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Debunking Educational Neuromyths

Bruce Hood

10 March 2017

Profs Jeff Bowers and Bruce Hood are participating in a coordinated national campaign to debunk educational neuromyths for international Brain Awareness Week.

As part of Brain Awareness Week (March 13-19, 2017), Bruce Hood’s academic expert speaker network, Speakezee is working with the Independent Schools Association to put neuroscientists and psychologists into their member schools partnered with local state schools across the country. 

Schools involved include: in the north-west of England, Scarisbrick Hall School and their partner St Bedes Catholic High School; to Bishop Challoner School in Bromley and their partner schools Bonus Pastor Catholic College, Langley Park School for Boys, and St Ursula’s Convent School; to CCSS and Bassingbourn Village College in Cambridgeshire. In all there are around 25 schools and 2000 students.

The experts are going to talk about their own neuroscience research but also address educational neuromyths such as you only use 10% of your brain and “learning styles.” Most of us believe we have a preferred learning style (visual, auditory, kinesthetic) and teaching using a variety of them can be more engaging. However the claim that students will perform better when the teaching is matched to their preferred sensory modality (learning style) is simply not supported by the science and of questionable value.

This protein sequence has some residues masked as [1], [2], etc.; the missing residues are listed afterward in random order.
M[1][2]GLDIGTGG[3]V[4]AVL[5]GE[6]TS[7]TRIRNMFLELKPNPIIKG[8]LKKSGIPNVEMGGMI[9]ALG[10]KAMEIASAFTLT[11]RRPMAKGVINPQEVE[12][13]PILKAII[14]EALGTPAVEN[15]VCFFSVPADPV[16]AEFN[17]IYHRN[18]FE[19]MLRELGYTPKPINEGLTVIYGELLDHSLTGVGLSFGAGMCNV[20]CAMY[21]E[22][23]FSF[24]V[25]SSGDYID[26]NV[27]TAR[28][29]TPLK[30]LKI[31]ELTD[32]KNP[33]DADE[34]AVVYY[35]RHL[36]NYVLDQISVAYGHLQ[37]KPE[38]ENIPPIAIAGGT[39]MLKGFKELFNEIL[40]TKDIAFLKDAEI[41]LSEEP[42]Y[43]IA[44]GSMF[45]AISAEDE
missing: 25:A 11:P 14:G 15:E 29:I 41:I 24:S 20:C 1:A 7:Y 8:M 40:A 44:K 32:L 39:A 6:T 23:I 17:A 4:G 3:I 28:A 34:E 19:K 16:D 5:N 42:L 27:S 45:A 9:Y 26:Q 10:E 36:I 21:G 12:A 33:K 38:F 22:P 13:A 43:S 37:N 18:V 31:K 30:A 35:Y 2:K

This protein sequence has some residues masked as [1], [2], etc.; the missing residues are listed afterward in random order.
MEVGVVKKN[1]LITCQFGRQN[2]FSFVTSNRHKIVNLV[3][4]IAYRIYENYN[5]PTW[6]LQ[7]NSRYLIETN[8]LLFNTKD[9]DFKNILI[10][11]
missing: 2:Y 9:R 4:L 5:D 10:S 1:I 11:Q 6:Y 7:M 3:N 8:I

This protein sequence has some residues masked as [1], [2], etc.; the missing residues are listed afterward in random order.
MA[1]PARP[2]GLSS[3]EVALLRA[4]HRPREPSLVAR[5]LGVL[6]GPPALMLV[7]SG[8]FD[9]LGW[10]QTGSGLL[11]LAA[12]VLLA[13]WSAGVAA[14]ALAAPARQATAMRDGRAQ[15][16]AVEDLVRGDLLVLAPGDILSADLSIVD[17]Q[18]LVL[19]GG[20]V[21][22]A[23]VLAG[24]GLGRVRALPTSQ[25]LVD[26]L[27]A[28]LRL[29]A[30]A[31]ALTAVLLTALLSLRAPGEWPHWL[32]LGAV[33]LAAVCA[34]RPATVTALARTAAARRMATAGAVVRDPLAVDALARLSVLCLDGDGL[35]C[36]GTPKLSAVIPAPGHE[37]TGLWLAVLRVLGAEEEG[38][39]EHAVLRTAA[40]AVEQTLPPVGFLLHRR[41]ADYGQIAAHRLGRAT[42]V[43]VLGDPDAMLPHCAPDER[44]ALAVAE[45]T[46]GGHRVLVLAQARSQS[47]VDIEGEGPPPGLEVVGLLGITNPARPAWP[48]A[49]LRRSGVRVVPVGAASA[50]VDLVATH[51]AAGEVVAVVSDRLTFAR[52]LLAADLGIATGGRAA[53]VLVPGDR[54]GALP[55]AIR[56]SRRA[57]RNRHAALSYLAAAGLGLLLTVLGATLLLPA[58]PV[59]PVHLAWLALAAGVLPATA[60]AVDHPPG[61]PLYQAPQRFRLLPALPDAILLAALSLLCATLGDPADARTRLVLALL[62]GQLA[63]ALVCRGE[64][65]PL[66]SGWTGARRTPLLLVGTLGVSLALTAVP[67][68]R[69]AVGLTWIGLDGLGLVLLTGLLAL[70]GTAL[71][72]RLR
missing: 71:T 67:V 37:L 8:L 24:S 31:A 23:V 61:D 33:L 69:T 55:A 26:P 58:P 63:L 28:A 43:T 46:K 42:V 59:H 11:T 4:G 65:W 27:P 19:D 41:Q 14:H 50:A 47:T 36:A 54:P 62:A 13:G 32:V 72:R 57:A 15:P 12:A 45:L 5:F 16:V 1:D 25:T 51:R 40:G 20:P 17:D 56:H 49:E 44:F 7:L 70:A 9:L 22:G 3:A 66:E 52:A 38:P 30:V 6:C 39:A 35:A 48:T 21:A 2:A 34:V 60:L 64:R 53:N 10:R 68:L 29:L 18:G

It is hard to establish the cost to the education system of using learning styles. Some schools have it as part of their teaching ethos whereas others bring in external consultants or send teachers on training courses. Aside from the cost in terms of time and money, one concern is that learning styles leads to belief that individual students are unable to learn because the material is inappropriate.

Thirty leading academics including among others, Dame Uta Frith, Sir Colin Blakemore, Prof Dorothy Bishop and Prof Steve Pinker have signed a letter to The Guardian indicating their concern about the prevalence of learning styles in our schools and their support of the Speakezee initiative. 

The campaign will extend over two weeks but is being kicked off with an evening event at the Royal Institution in London on Monday 13th March hosted by Bruce Hood where Jeff Bowers will give a talk about the problems associated with educational neuroscience with additional talks including the UK audience winner of the 3 Minute Thesis – Maddie Long from Edinburgh and Prof Vince Walsh from University College London. 

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